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Cooking with Coffee and Tea

Shelby L. Bell/flickr

Most of us can't start our day without a cup of coffee or tea.  As beverages go, these two are must-haves.  But there's more you can do with that cuppa joe and pot of tea. Chef Jerry Pellegrino knows a number of ideas for using coffee and tea in cooking.

One way to look at it is this:  coffee is very bitter and can be used to balance against sweetness and acidity; tea can be thought of as an herb, whose infusion carries both tannin and aromatics.

Here are Jerry's thoughts.

Coffee – the shrub of the bedstraw family that yields the coffee seeds, two of which are contained in each red berry. The fruit, called the coffee cherry, turns a bright, deep red when it is ripe and ready to be harvested.  Native to the Old World tropics, most coffee is grown in tropical America. Roasting transforms green coffee into the aromatic brown beans that we purchase in our favorite stores or cafés. Most roasting machines maintain a temperature of about 550 degrees Fahrenheit. The beans are kept moving throughout the entire process to keep them from burning. When they reach an internal temperature of about 400 degrees Fahrenheit, they begin to turn brown and the caffeol, a fragrant oil locked inside the beans, begins to emerge. This process called pyrolysis is at the heart of roasting — it produces the flavor and aroma of the coffee we drink.  

Culinary Advantages

  • Coffee Flavor
  • Bitter Component to Dishes
  • Acidity

Tea - cured leaves of the Camellia sinensis, an evergreen shrub (bush) native to Asia. The term herbal tea refers to drinks not made from Camellia sinensis: infusions of fruit, leaves, or other parts of the plant, such as steeps of rosehipchamomile, or rooibos. These are sometimes called tisanes or herbal infusions to prevent confusion with tea made from the tea plant.

Culinary Advantages

  • A variety of flavors, depending on the tea used
  • Tannin

Here are several recipes Jerry has come up with
Coffee Brown Sugar Rub

Ingredients – makes enough to marinate 4 lbs. of beef

2 cups finely ground coffee

2 cups dark brown sugar

¼ cup dried thyme

¼ cup ground black pepper

Mix all of the ingredients together in a bowl. Gently pat the rub onto the meat and allow to sit, covered in the refrigerator for up to one hour. Scrape most of rub from the meat and season with salt before roasting or grilling.

Coffee Red Currant Sauce


2 cups strong brewed black coffee

8 oz red currant jelly

4 cups veal stock

Mix all the ingredients together in a large sauce pan.  Bring to a boil then reduce the heat and simmer the sauce for 20 minutes or until reduced by half.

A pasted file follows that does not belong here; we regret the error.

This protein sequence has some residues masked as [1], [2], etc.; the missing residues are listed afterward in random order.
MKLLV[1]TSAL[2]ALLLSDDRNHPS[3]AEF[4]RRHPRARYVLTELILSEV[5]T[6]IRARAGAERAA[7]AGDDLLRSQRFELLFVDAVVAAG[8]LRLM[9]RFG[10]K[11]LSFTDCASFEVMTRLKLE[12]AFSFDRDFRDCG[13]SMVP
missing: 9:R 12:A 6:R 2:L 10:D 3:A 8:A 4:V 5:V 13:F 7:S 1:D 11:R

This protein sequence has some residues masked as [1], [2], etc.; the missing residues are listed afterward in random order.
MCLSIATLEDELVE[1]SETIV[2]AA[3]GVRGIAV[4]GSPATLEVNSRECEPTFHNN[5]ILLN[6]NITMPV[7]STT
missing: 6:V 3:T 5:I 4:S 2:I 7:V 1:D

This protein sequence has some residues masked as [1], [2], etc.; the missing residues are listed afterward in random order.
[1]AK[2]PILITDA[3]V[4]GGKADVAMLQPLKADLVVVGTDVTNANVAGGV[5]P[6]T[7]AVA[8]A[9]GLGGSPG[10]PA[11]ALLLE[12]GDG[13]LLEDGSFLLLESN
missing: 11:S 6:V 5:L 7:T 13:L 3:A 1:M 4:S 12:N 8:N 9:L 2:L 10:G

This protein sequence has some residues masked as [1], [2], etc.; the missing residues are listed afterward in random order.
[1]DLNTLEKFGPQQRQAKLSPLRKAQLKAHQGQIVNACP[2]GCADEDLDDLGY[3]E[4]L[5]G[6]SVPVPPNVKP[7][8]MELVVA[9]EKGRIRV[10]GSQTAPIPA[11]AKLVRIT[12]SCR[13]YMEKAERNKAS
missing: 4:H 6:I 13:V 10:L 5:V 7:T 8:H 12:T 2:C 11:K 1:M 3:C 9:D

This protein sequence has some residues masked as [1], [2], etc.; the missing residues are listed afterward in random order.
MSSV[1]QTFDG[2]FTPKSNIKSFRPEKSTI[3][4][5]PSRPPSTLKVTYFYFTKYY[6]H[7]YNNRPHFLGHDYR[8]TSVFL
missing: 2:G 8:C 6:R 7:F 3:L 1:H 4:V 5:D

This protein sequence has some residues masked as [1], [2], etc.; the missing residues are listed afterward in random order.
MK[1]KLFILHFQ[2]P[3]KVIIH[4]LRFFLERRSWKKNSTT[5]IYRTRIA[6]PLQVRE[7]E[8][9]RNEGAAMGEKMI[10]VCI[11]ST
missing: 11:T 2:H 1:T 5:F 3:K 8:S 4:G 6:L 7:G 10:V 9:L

Earl Grey Tea and Cranberry Wild Rice


4 cups water

3/4 cup uncooked wild rice

3 Earl Grey Tea Bags

1 small red onion chopped

½ cup chopped dried cranberries

1 teaspoon dried thyme

1 tablespoon olive oil

3 garlic cloves minced

2 tablespoons pine nuts toasted

In a large saucepan, sauté the onion, cranberries and thyme in oil until onion is tender. Add garlic; cook 1 minute longer. Add the water, tea bags and rice and bring to a boil.  Reduce heat; simmer, uncovered, for 50-60 minutes or until rice is tender. Remove the tea bags, stir in the pine nuts and season with salt and pepper, pine nuts.

11-Spice Tea Rub


Makes 3/4 cup

5 tbs finely ground full-bodied black tea leaves (such as Chinese congou, low-grown Ceylon or Nilgiri)

¼ cup (packed) light brown sugar

2 tsp ground cinnamon

1 tsp curry powder

1 tsp ground cumin

1 tsp ground red pepper flakes or ground Szechuan peppercorns

½ tsp cayenne pepper

1 tsp freshly ground black pepper

½ tsp ground star anise or anise seed

1/2 tsp ground cloves

1/2 tsp ground fennel seed

1/2 tsp ground ginger

1/2 tsp ground mace

Al Spoler, well known to WYPR listeners as the wine-loving co-host of "Cellar Notes" has had a long-standing parallel interest in cooking as well. Al has said, the moment he started getting serious about Sunday night dinners was the same moment he started getting serious about wine. Over the years, he has benefited greatly from being a member of the Cork and Fork Society of Baltimore, a gentlemen's dining club that serves black tie meals cooked by the members themselves who are some of Baltimore's most accomplished amateur cooks.
Executive Chef Jerry Pellegrino of Corks restaurant is fascinated by food and wine, and the way they work in harmony on the palate. His understanding of the two goes all the way to the molecular level, drawing on his advanced education in molecular biology. His cuisine is simple and surprising, pairing unexpected ingredients together to work with Corks' extensive wine offerings.